Have you ever woken up at 3 a.m. in a foreign country and decided to surf the local channels in hopes of stumbling across a program in a language you may understand? Suddenly you see a familiar commercial – but there is something just a bit unfamiliar in the ad. Sure, it’s the same basic Honda commercial, but it’s as if they’re telling a totally different story, with a completely different message.
Such is the challenge with marketing a global brand – what resonates in one market may have little impact or relevance on the other side of the globe.
Global brands struggle to reach unique markets that vary in levels of product awareness, brand maturity, and cultural norms. As a result, how people make decisions tends to differ as well. Take, for example, the pharmaceutical industry. In the United States, people are urged to go to their doctor and ask for the latest and greatest product. It’s new – it must be better, these ads infer. Commercials and Web sites even offer tips on how to approach your physician with your request. Newness and innovation are king in this market. Cross the pond to Europe and marketers face two totally different audiences and behaviors. In northern Europe, consumers react positively to messages highlighting the science and testing that go into a new product. A bit further south, messages that demonstrate how a product may make you feel, invoking a much higher level of emotion, resonate with communities with a highly experiential, emotional communication style.
As marketers seek to better segment and personalize their messaging, understanding where your audience is coming from – not just physically, but emotionally and intellectually – provides a foundation to enhance behavioral programs.
Market Maturity: Is Your Market Ready for Your Product?
Focusing on price or feature set can work when the visitor knows why they need a product. They have accepted the need – and are now looking for a company that can best fit their need. Their search terms are sophisticated and detailed, focusing on comparative features and benefits. Their past behavior may include visits to competitor sites or sites that offer third-party, unbiased comparison data.
However, in a less mature market, consumers may need a level of introduction first. Based on their behavior, they may be coming across your brand or category for the first time. Price and feature set become irrelevant until they know why they need your product. They tend to exhibit behaviors that suggest they are early in the research cycle. For these visitors, educational reference content may drive higher conversions. If you are unsure of the market maturity of specific site visitors, offering multiple content options and allowing consumers to self-select their level of maturity may be the first step in building their behavioral profile.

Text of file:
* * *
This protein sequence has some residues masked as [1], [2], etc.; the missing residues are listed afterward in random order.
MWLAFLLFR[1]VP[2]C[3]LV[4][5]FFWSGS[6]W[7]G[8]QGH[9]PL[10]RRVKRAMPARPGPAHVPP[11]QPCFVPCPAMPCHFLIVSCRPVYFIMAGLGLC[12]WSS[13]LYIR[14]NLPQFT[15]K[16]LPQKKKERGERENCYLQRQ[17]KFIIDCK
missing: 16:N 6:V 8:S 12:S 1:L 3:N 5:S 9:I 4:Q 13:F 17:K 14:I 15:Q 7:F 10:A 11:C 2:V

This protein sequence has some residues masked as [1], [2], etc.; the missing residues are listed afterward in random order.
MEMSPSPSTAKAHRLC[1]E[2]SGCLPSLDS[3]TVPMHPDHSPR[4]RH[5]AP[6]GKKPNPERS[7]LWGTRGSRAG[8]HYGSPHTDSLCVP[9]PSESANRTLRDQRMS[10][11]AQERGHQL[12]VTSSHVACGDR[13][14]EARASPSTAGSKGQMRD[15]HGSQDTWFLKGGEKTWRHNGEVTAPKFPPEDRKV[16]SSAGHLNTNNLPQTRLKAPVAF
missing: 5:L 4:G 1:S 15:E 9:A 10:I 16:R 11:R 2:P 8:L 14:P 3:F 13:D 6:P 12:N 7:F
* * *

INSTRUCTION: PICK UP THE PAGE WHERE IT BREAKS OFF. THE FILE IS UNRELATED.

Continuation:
Cultural Trigger Points: What is Compelling Conversion?
Understanding how people make decisions – the factors that influence their consideration and purchase process gets even more complicated as the “average” Web user becomes less and less predictable. Regional variation and cultural norms require consideration and localization of everything from terminology to offers. Beyond imagery and translation, successful global behavioral programs leverage insight into cultural norms to unique offers and positioning. The harried parent in need of a last-minute present may respond much more positively to an offer for free expedited holiday shipping – while a retired shopper with time on their hands may be looking for validation from objective sources and examples of others in their community embracing the product.
Fundamentally, marketing comes down to connecting with your visitors. Creating broader, culturally informed strategies will not only resonate better with your audience, but will further enhance your segmentation and behavioral strategies.
According to data gathered for the report,‘Communications Infrastructure: The Backbone of Digital,’ 88% of IT professionals and 61% of marketers ranked their company’s current communication infrastructure as 'cutting-edge' or 'good.'
President Trump's digital savvy isn't limited to social media. As it turns out, the Trump Organization owns thousands of domain names, possibly even more than 10,000.
Silicon Valley loves fancy job titles. It’s just something we do, and software and technology lend themselves to it. But it’s not always helpful.
In an often fragmented workplace, where various departments have varying opinions and goals, it can be challenging to get everyone on the same page and make strategy meetings productive.